A recent study published in the journal Conservation Biology makes a strong case for a new approach to conservation planning that uses much more robust data sets in order to better protect birds, plants, and animals.
The concept is fairly simple, but won't work unless scientists can agree to share data across studies.
"Right now, we primarily only use presence and absence data for species when conservation planning for large landscapes. Much of this is due to the cost and time of collecting more comprehensive data," said the study's lead author, Sam Veloz, climate adaptation group leader at Point Blue Conservation Science. "We can do a much better job of conservation planning if we include data on individual species richness, not just whether they are present."
To illustrate his point, Veloz and his research team encouraged partners to make their detailed bird observation data accessible through the Avian Knowledge Network leading to the addition of over 900,000 new bird observations from 23 different studies. They then combined the information with bird data in the California Avian Data Center. The team used the data to develop species distribution and density models covering coastal Northern California, Oregon and Washington for 26 species of land birds representing four different habitat types.
They then mapped conservation priorities based on both the presence/absence and density models, and compared the estimated population size of each species protected against the conservation priorities developed using each approach.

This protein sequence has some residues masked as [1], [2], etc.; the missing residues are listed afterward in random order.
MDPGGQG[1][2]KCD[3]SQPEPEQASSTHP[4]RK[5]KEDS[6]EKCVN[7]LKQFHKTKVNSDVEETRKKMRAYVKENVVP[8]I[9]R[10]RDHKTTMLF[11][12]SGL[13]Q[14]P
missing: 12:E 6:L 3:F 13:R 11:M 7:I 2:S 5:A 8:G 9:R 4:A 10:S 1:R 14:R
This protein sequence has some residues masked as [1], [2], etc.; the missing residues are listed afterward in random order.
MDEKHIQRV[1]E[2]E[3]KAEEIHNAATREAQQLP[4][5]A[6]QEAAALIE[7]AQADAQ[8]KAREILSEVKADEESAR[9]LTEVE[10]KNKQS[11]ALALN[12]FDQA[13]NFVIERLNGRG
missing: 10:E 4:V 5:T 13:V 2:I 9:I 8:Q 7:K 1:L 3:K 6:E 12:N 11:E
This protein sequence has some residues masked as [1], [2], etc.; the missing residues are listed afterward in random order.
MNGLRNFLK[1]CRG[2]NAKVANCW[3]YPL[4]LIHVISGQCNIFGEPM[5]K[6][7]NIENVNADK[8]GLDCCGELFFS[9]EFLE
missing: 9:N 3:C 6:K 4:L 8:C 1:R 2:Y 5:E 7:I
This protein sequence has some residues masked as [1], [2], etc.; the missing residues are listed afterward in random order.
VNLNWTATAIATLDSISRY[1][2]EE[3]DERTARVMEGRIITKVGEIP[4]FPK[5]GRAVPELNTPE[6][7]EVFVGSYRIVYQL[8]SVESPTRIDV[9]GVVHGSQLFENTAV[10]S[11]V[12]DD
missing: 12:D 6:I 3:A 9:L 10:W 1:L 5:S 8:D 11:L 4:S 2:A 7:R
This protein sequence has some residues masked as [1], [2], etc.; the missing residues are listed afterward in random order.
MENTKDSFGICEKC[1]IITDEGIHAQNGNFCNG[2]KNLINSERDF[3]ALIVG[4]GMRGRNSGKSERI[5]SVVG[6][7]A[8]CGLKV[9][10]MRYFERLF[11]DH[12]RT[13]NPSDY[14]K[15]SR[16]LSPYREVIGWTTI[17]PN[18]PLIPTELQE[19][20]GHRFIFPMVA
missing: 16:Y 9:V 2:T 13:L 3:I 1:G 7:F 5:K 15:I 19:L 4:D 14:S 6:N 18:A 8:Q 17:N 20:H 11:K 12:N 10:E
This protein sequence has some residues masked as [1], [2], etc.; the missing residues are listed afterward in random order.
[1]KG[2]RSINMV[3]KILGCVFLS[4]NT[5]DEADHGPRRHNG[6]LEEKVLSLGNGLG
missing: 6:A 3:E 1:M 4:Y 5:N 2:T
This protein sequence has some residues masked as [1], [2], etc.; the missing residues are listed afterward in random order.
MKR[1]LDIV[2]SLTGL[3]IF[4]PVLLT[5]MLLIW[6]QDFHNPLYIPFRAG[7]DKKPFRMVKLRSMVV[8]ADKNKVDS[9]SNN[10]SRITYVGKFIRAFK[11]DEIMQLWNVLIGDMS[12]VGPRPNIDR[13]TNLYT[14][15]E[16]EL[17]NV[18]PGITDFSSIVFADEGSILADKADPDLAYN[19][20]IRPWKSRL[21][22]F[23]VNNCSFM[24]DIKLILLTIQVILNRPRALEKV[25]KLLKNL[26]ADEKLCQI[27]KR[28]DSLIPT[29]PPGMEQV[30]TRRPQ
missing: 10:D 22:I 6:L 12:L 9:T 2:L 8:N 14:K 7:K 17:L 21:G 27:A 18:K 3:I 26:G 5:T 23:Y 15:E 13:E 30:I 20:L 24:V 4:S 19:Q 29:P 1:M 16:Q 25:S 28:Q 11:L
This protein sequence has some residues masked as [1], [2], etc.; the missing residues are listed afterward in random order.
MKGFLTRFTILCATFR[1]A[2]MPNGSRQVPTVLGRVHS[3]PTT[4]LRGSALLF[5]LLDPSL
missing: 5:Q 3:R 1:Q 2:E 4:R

"As expected, we found that the prioritizations based on count data protected more individuals of each species than the prioritizations based on presence/absence data in the areas of highest conservation priority," Veloz said. "We found that conservation priorities developed using presence/absence data over-valued areas of low conservation importance and undervalued areas of high conservation importance relative to priorities developed using density models."
Veloz sees the main challenge is getting scientists from across the conservation spectrum to share their high-quality count data of individual species, not matter the study size, so planners can have as broad a data set as possible when drawing up conservation plans.
"This study shows the value of researchers sharing their data. We can combine and recycle data from multiple studies, and re-use it to answer larger conservation questions," Veloz said. "If we all worked together to share data, we could better prioritize and protect important habitat."
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